Hard cases are often hard not because the law “runs out” and leaves the court without a rule by which to decide, but because the court realizes that the application of the legal rule supplied by materials such as statute or precedent would be, as Posner puts it, unacceptable. This may be because the rule derived from the obvious law conflicts with general principles implicit in the law, or because it is at odds with practices and expectations of the society which they purport to regulate, or because it will produce bad policy outcomes.

This suggests that the reason for the often-unnoticed plurality of the sources to which judges turn in hard cases is the variety of the problems in order to address which courts articulate the previously unannounced legal rules. Sometimes the problem is that the orthodox legal materials have run out, or are vague;  sometimes it that the rule supplied by these materials is at odds with the law’s structure or underlying principles; sometimes, it is a mismatch between the materials and the expectations of the community; sometimes it is that the materials produce bad policy outcomes. Seeing the function of adjudication as being predominantly, if not only, one thing―whether interpreting legislation, ensuring the law’s coherence or “integrity,” or adjusting it to the community’s expectations, or producing the best policy results going forward―naturally enough leads the theorist who falls victim to this tunnel vision only to see the source of adjudicative law which is most apt to help perform this function.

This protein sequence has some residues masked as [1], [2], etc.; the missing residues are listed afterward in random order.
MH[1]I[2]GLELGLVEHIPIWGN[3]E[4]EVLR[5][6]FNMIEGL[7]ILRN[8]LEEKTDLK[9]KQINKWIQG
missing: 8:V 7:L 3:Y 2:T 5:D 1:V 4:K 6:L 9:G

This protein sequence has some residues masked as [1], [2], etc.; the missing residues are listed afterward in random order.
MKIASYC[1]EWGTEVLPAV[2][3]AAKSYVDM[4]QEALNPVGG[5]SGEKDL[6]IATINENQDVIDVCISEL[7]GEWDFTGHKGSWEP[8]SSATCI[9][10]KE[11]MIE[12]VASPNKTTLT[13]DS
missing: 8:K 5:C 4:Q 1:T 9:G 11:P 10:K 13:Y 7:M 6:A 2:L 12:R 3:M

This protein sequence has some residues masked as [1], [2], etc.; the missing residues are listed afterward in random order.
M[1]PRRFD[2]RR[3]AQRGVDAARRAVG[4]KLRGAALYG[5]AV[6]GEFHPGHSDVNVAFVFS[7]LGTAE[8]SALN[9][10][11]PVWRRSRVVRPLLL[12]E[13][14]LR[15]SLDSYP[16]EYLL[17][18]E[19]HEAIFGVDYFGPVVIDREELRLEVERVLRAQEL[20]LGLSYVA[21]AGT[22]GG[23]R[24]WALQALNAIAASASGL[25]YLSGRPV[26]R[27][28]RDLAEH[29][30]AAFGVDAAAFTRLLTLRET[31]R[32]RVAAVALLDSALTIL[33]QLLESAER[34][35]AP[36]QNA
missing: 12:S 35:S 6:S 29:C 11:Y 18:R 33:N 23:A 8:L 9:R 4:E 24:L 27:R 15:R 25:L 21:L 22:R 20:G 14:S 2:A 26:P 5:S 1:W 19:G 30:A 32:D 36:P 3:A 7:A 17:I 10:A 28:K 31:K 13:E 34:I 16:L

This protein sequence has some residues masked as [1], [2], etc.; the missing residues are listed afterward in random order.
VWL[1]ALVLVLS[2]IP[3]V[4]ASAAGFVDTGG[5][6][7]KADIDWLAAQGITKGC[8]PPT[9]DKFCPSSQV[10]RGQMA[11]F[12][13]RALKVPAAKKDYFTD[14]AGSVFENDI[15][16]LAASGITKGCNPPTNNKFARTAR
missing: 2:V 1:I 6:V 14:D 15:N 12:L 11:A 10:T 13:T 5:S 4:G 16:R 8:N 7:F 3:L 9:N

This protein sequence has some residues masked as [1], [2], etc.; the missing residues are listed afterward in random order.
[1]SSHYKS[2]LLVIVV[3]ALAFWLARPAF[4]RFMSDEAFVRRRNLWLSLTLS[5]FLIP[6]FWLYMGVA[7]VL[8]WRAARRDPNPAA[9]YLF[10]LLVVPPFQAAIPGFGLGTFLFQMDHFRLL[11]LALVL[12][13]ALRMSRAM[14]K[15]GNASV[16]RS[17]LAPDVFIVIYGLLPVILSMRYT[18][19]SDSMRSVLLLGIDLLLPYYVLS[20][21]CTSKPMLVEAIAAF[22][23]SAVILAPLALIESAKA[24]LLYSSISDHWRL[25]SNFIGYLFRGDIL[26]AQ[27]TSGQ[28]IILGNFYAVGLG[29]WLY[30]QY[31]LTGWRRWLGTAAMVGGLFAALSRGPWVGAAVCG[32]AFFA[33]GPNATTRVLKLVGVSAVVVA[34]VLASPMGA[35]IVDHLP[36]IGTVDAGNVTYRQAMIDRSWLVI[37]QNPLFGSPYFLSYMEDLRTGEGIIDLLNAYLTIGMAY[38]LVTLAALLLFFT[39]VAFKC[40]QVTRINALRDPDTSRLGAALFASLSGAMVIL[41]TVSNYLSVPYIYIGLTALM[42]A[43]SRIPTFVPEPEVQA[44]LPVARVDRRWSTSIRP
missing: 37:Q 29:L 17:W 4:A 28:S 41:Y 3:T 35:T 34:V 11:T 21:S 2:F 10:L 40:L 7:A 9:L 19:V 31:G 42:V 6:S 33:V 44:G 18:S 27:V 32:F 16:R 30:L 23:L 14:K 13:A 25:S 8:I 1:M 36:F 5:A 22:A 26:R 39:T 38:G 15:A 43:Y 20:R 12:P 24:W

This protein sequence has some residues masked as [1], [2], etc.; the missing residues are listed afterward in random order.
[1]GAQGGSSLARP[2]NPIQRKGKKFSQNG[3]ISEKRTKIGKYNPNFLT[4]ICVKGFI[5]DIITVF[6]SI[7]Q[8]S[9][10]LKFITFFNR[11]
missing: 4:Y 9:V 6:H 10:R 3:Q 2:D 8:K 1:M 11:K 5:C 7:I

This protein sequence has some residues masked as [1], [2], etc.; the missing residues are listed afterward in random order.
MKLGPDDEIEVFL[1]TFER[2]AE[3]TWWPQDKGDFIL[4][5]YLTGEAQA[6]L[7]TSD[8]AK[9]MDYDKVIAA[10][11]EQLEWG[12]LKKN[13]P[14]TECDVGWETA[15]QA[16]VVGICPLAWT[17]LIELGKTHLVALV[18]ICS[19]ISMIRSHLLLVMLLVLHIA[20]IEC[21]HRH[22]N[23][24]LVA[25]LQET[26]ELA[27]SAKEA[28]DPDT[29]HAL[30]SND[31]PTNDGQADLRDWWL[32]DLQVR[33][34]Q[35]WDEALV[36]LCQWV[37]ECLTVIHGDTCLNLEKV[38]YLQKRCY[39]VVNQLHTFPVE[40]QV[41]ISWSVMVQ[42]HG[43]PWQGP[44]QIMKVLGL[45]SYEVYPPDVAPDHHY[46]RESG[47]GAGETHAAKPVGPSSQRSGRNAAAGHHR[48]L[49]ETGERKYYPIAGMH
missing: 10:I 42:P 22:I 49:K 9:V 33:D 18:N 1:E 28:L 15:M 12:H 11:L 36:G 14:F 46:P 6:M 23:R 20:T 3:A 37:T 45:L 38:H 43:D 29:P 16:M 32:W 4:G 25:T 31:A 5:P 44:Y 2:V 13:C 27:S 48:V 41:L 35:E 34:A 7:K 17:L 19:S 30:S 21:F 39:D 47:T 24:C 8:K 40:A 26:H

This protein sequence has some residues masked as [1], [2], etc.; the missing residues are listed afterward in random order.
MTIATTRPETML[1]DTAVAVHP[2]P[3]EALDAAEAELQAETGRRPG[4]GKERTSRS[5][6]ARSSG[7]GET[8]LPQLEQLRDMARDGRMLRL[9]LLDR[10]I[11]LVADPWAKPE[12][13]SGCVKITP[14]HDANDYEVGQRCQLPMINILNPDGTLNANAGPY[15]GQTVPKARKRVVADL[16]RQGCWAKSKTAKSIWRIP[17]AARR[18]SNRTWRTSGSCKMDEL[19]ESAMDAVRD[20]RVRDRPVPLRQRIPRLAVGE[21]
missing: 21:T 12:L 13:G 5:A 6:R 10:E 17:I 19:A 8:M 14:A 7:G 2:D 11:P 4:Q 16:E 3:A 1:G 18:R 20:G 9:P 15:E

In reality, depending on which of the problems with the traditional legal materials which a court identifies in a given case, it will turn to a different source for formulating a new rule to resolve it. The obvious correspondences between the problems and sources―incoherence and principle, mismatch between law and expectations and social practice, bad policy outcomes and judicial legislation―do not always hold. A court may sometimes respond, for example, to a mismatch between social practice and the existing legal rules by reaching back to the law’s underlying principles to reformulate the rules, as Lord Atkin arguably did in his famous judgment in Donoghue v. Stevenson, [1932] A.C. 562. Yet these correspondences hold often enough for me to leave the last word to Cardozo:

My analysis of the judicial process comes then to this, and little more: logic, and history and custom, and utility, and the accepted standards of right conduct, are the forces which singly or in combination shape the progress of the law. Which of these forces shall dominate m any case, must depend largely upon the comparative importance or value of the social interests that will be thereby promoted or impaired. (112)

The Art of Judging Art